Desgagnés Group carries out container shipment to Great Lakes

Four decades ago, in 1981, Manchester Liners abandoned a 500-TEU feeder service it had operated for a decade between Montreal and the Great Lakes via the St. Lawrence Seaway. For many years, fully cellular ships were then absent on the North American waterway. A project was considered in 2009, but dropped in favor of transit by truck and rail. In 2014, the Dutch Spliethoff Group was the first carrier to launch a liner service with multi-purpose vessels linking Antwerp to Cleveland. Earlier this fall, however, Quebec-based Groupe Desgagnés created a buzz by transporting nearly 400 containers from Montreal to the Port of Toronto to facilitate deliveries to receivers of congestion-delayed cargo in Canada’s largest market.

Containers being unloaded by Logistec Stevedoring from the Claude A. Desgagnés geared vessel at the Port of Toronto. (Photo credit: Port of Toronto)
Containers being unloaded by Logistec Stevedoring from the Claude A. Desgagnés geared vessel at the Port of Toronto. (Photo credit: Port of Toronto)

The shipment was in response to a container backlog at the Port of Montreal and delays on the railway network in eastern Canada sparked by last summer’s series of Montreal docker strikes. The transportation was carried out by a geared, self-unloading general cargo vessel, the Claude A. Desgagnés. It was coordinated by the Mediterranean Shipping Company, Groupe Desgagnés, the Port of Montreal, the Port of Toronto, Termont terminal, and Logistec Stevedoring.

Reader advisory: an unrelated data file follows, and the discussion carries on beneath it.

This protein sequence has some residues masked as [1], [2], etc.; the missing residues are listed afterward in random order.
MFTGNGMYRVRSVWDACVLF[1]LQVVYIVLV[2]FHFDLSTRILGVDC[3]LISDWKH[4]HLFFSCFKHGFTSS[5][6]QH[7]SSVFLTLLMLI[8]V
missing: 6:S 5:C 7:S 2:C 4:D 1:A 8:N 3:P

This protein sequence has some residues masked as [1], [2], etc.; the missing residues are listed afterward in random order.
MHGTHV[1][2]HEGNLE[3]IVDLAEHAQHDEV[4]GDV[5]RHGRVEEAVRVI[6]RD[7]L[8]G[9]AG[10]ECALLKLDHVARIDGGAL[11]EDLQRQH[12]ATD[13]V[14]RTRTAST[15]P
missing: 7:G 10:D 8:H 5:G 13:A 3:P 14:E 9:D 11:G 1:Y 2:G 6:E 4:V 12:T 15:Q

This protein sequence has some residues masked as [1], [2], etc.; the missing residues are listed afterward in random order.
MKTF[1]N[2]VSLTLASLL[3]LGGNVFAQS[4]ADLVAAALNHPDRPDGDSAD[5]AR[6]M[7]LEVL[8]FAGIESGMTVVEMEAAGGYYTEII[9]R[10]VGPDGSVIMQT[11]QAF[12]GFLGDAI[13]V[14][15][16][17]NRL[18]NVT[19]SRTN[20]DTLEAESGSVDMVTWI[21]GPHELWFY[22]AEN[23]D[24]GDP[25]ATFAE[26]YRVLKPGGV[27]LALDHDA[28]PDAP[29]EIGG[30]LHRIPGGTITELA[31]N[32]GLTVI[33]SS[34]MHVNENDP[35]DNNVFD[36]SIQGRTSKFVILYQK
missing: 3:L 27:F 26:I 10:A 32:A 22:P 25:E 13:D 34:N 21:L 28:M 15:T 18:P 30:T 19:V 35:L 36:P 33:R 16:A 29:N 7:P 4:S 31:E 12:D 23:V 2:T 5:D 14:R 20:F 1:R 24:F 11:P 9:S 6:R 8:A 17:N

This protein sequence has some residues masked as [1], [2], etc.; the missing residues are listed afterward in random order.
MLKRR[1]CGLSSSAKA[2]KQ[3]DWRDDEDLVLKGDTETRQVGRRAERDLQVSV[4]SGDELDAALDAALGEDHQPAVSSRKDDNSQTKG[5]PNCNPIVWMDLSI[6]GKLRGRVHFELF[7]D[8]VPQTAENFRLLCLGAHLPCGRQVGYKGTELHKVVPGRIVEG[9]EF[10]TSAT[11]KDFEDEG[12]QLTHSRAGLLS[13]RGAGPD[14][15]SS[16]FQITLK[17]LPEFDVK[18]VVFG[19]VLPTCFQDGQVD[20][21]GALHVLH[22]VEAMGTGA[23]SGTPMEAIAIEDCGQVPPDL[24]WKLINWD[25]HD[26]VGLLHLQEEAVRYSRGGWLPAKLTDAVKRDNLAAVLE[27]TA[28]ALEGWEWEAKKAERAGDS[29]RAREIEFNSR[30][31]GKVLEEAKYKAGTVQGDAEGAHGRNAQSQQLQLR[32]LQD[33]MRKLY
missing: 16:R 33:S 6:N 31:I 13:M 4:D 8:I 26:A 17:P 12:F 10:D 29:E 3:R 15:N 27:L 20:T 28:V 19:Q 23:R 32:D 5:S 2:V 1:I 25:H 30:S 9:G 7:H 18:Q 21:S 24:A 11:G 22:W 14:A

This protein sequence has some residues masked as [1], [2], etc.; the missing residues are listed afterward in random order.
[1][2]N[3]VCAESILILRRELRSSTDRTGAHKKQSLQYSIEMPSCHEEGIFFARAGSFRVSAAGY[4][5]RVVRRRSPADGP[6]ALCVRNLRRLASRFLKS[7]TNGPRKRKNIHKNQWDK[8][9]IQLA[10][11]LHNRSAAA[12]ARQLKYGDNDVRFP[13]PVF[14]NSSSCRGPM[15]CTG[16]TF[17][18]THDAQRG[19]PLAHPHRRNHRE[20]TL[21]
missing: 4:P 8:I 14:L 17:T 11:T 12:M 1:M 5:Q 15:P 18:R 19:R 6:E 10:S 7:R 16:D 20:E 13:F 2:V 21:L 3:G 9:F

But there will be no follow-up this year to the first dedicated container shipment via the St. Lawrence Seaway in four decades to a Great Lakes port, Alexandre Beauchamp-Parent, President of Navigation Desgagnés, indicated in an interview.

“Other voyages were planned after the one on October 20 from Montreal to the Port of Toronto,” Beauchamp-Parent said. “We had a window. But congestion and other issues arose in Toronto and prevented us from continuing before the closing of the Seaway season. Things are all in the timing.”

Continued Beauchamp-Parent: “We feel that with some improvements, the model can be economically feasible. One thing is certain, we have been very grateful to have partnered with MSC in such a shortsea option that has long been sought by various stakeholders in the Great Lakes.

“It was a very positive experience for us, the Port of Montreal and MSC. We want to look at ways of making such voyages more predictable in the future.”

According to Beauchamp-Parent, the geared general cargo vessels typically used by Desgagnés during its summer Arctic sealifts represent an excellent fit for shortsea ventures of this kind. “We are always looking for creative solution opportunities and alterative options to transportation problems.”